Egypt continues exceptional customs measures facilitating flow of aid to Gaza

Mohamed Hamouda , Tuesday 23 Jan 2024

Egypt's Minister of Finance Mohamed Maait directed the Egyptian Customs Authority (ECA) to continue exceptional measures, providing all necessary customs facilitations and refraining from imposing any customs restrictions, to speed up humanitarian aid delivery to Gaza.

Minister of Finance Mohamed Maait. MOF Facebook Page


Egypt is committed to promptly responding to humanitarian emergencies, particularly in Gaza, asserted the statement from the Ministry of Finance.

The minister emphasized they are coordinating with all relevant entities to facilitate the delivery of aid.

Maait stressed the importance of international coordination to completing customs clearance for aid shipments before they arrive in Egypt, speeding up delivery of essential goods like food and medicine. 

ECA Head El-Shahat Ghatouri affirmed their collaboration with various authorized institutions sending humanitarian and relief aid to the Gaza Strip. He asserted Egypt’s commitment to exempting relief shipments from taxes and customs duties, transporting them under the "transit" system to reach the Rafah crossing.

The customs chief also noted that humanitarian aid trucks only go through visual inspection or X-ray machines at ports to expedite their prompt customs release.

As of 14 January, the first hundred days of the war, 7,000 tons of medical assistance, 50,000 tons of food, and 20,000 tons of water entered Gaza via the Rafah crossing.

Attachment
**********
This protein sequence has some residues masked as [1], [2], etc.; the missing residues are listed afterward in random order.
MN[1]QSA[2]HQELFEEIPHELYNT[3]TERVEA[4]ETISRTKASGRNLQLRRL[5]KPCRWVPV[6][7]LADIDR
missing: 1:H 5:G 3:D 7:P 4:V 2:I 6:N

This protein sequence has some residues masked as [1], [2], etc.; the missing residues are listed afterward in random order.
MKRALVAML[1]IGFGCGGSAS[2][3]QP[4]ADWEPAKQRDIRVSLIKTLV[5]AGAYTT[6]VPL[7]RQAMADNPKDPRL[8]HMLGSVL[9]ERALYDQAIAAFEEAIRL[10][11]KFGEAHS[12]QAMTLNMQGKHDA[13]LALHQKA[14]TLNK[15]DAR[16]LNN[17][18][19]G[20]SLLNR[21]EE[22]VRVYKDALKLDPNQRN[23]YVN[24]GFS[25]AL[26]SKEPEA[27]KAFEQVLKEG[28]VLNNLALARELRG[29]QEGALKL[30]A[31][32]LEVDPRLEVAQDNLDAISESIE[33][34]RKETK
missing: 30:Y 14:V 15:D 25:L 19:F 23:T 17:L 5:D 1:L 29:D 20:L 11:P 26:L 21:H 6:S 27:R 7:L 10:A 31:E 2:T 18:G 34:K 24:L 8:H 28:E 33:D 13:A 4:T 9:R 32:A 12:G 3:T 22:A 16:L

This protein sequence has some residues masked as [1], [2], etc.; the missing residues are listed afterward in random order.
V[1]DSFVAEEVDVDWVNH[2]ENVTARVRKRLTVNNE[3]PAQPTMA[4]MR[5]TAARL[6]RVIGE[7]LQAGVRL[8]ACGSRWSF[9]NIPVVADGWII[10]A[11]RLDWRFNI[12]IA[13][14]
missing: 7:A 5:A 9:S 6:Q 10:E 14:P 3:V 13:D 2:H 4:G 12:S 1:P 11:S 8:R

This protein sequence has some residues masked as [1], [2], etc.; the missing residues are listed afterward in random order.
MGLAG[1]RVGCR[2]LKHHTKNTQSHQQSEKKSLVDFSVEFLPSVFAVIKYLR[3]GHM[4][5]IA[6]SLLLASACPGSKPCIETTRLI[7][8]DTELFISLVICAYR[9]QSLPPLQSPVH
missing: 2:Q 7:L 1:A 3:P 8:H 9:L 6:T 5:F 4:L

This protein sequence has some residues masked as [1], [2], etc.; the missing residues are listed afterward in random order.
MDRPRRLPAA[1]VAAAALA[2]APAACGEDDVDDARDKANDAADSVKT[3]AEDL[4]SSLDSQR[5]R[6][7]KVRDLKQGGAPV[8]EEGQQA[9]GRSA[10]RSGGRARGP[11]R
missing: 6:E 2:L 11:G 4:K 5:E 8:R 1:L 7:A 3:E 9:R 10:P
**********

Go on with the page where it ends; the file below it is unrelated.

Egypt has contributed 82 percent of total aid delivered to Gaza, worth a total of $196 million.

Additionally, 1,000 tents and tarps, along with 11,000 tons of various relief items and 88 new ambulances have been provided. A total of 405,000 tons of fuel and household gas were also delivered, Rashwan added.

Rashwan also stated that the major hurdle for the swift delivery of aid to Gaza has been the deliberate delays imposed by Israeli authorities inspecting the aid at border crossings.

The World Food Programme (WFP) said on Tuesday that very little food assistance has made it beyond southern Gaza since the start of the Israel war on the strip and that the risk of having pockets of famine in the Palestinian enclave remained.

"It's difficult to get into the places where we need to get to in Gaza, especially in northern Gaza," said Abeer Etefa, WFP spokesperson for the Middle East.

In its latest toll, the Palestinian health ministry in Gaza said on Tuesday that at least 25,490 people have been killed in the Palestinian territory, including 195 fatalities in the past 24 hours, while at least 63,354 people had been wounded since the war erupted on 7 October.

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